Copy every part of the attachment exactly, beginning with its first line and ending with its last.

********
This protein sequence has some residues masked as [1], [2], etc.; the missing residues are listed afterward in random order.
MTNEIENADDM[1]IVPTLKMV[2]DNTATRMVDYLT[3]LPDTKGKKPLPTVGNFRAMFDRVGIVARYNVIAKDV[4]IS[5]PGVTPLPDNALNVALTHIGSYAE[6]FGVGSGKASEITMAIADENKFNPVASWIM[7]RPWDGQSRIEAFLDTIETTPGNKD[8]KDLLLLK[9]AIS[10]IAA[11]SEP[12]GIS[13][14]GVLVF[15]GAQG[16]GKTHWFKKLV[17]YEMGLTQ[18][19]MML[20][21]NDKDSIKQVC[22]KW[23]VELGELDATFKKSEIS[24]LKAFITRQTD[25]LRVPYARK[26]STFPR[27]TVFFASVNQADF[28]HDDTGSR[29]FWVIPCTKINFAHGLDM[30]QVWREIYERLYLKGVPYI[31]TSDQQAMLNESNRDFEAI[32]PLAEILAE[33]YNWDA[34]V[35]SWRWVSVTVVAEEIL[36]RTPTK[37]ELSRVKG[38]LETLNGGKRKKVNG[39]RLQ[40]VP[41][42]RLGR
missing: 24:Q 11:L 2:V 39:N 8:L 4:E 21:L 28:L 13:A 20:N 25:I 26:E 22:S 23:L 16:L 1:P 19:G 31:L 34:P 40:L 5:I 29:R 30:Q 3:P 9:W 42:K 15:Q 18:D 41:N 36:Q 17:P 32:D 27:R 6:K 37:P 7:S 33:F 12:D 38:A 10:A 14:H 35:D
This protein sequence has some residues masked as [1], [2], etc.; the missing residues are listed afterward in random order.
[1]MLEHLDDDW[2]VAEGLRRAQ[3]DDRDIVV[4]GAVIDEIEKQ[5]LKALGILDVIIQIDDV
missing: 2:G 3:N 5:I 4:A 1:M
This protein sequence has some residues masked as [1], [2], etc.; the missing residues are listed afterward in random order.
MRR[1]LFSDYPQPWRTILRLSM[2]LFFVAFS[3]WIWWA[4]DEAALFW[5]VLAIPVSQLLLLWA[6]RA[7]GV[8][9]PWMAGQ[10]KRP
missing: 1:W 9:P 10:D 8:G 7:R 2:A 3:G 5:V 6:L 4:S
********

This protein sequence has some residues masked as [1], [2], etc.; the missing residues are listed afterward in random order.
MTNEIENADDM[1]IVPTLKMV[2]DNTATRMVDYLT[3]LPDTKGKKPLPTVGNFRAMFDRVGIVARYNVIAKDV[4]IS[5]PGVTPLPDNALNVALTHIGSYAE[6]FGVGSGKASEITMAIADENKFNPVASWIM[7]RPWDGQSRIEAFLDTIETTPGNKD[8]KDLLLLK[9]AIS[10]IAA[11]SEP[12]GIS[13][14]GVLVF[15]GAQG[16]GKTHWFKKLV[17]YEMGLTQ[18][19]MML[20][21]NDKDSIKQVC[22]KW[23]VELGELDATFKKSEIS[24]LKAFITRQTD[25]LRVPYARK[26]STFPR[27]TVFFASVNQADF[28]HDDTGSR[29]FWVIPCTKINFAHGLDM[30]QVWREIYERLYLKGVPYI[31]TSDQQAMLNESNRDFEAI[32]PLAEILAE[33]YNWDA[34]V[35]SWRWVSVTVVAEEIL[36]RTPTK[37]ELSRVKG[38]LETLNGGKRKKVNG[39]RLQ[40]VP[41][42]RLGR
missing: 24:Q 11:L 2:V 39:N 8:L 4:E 21:L 28:L 13:A 20:N 25:I 26:E 22:S 23:L 16:L 1:P 19:G 31:L 34:P 40:L 5:I 29:R 30:Q 3:P 9:W 42:K 15:Q 18:D 41:N 36:Q 17:P 32:D 27:R 6:K 37:P 7:S 33:F 12:D 38:A 10:A 14:H 35:D
This protein sequence has some residues masked as [1], [2], etc.; the missing residues are listed afterward in random order.
[1]MLEHLDDDW[2]VAEGLRRAQ[3]DDRDIVV[4]GAVIDEIEKQ[5]LKALGILDVIIQIDDV
missing: 2:G 3:N 5:I 4:A 1:M
This protein sequence has some residues masked as [1], [2], etc.; the missing residues are listed afterward in random order.
MRR[1]LFSDYPQPWRTILRLSM[2]LFFVAFS[3]WIWWA[4]DEAALFW[5]VLAIPVSQLLLLWA[6]RA[7]GV[8][9]PWMAGQ[10]KRP
missing: 1:W 9:P 10:D 8:G 7:R 2:A 3:G 5:V 6:L 4:S